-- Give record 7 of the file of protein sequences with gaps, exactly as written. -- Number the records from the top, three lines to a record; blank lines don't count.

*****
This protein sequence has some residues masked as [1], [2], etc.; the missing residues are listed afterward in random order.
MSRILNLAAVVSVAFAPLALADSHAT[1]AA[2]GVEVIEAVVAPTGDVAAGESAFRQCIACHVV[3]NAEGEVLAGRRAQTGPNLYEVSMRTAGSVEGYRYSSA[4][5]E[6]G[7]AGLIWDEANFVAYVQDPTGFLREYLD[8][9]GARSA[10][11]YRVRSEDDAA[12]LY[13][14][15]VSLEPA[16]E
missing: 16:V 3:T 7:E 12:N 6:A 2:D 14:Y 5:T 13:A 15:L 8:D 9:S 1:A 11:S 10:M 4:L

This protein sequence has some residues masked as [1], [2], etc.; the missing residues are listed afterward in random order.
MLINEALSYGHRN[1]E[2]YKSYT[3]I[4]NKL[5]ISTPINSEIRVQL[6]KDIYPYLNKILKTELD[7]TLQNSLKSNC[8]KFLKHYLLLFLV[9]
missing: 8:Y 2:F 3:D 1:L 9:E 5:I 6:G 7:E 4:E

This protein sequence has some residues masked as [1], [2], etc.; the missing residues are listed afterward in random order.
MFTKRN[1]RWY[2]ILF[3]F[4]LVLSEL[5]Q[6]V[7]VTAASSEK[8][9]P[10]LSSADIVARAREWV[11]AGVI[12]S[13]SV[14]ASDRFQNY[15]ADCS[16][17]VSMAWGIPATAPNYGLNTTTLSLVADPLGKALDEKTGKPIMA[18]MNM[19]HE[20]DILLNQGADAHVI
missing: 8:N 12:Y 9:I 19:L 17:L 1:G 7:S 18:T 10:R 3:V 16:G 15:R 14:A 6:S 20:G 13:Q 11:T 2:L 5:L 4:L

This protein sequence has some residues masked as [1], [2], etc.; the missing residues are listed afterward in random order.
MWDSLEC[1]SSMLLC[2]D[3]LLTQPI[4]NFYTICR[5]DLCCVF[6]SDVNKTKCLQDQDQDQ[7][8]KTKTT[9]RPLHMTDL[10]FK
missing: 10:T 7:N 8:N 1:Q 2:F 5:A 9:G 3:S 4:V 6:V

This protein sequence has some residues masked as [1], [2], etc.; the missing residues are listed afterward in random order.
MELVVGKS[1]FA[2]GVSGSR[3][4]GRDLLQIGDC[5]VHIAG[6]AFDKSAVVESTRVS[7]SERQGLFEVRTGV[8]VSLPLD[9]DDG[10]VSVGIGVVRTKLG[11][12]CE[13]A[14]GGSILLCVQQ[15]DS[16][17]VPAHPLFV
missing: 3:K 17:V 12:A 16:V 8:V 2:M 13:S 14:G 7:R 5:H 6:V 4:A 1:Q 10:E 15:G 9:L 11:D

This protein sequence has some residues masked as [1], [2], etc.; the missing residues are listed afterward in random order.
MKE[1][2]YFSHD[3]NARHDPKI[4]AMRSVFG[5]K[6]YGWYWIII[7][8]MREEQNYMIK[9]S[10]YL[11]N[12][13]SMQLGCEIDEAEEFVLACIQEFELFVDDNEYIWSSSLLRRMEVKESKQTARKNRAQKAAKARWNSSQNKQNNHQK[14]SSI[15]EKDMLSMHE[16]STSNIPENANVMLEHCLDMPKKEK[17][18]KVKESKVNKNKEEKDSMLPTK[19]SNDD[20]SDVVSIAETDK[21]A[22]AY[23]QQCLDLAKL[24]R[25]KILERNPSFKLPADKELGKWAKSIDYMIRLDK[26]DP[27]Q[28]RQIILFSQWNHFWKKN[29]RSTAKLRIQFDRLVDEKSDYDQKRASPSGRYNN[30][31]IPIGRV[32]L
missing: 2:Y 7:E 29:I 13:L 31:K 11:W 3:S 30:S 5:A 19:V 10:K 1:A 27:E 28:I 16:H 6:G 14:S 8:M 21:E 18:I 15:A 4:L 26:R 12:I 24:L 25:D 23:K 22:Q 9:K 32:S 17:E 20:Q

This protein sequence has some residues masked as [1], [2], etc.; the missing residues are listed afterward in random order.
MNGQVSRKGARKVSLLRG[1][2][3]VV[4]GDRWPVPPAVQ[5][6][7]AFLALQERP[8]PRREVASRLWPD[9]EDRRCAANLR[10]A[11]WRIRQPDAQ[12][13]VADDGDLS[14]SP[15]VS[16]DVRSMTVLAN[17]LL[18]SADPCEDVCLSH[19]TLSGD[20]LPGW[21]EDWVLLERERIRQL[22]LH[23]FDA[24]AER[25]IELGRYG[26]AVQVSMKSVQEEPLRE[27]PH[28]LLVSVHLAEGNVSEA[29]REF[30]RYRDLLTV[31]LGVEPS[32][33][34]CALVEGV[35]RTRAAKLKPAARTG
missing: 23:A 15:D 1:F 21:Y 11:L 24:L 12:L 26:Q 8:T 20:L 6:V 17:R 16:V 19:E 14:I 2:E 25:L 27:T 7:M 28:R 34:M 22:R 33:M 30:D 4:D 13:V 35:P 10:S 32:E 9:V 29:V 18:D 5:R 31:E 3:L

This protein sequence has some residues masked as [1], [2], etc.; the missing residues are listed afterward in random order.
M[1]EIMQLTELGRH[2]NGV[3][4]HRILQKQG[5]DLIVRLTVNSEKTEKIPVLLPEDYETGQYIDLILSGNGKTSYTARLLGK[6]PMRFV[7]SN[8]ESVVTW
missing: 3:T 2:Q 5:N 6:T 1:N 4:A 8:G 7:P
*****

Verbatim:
This protein sequence has some residues masked as [1], [2], etc.; the missing residues are listed afterward in random order.
MNGQVSRKGARKVSLLRG[1][2][3]VV[4]GDRWPVPPAVQ[5][6][7]AFLALQERP[8]PRREVASRLWPD[9]EDRRCAANLR[10]A[11]WRIRQPDAQ[12][13]VADDGDLS[14]SP[15]VS[16]DVRSMTVLAN[17]LL[18]SADPCEDVCLSH[19]TLSGD[20]LPGW[21]EDWVLLERERIRQL[22]LH[23]FDA[24]AER[25]IELGRYG[26]AVQVSMKSVQEEPLRE[27]PH[28]LLVSVHLAEGNVSEA[29]REF[30]RYRDLLTV[31]LGVEPS[32][33][34]CALVEGV[35]RTRAAKLKPAARTG
missing: 23:A 15:D 1:F 21:Y 11:L 24:L 12:L 26:Q 8:T 20:L 6:V 17:R 16:V 19:E 14:I 2:E 25:L 27:T 7:M 28:R 34:M 22:R 33:M 30:D 4:D 13:V 35:P 10:S 32:E 9:V 29:V 18:D 5:R 31:E 3:L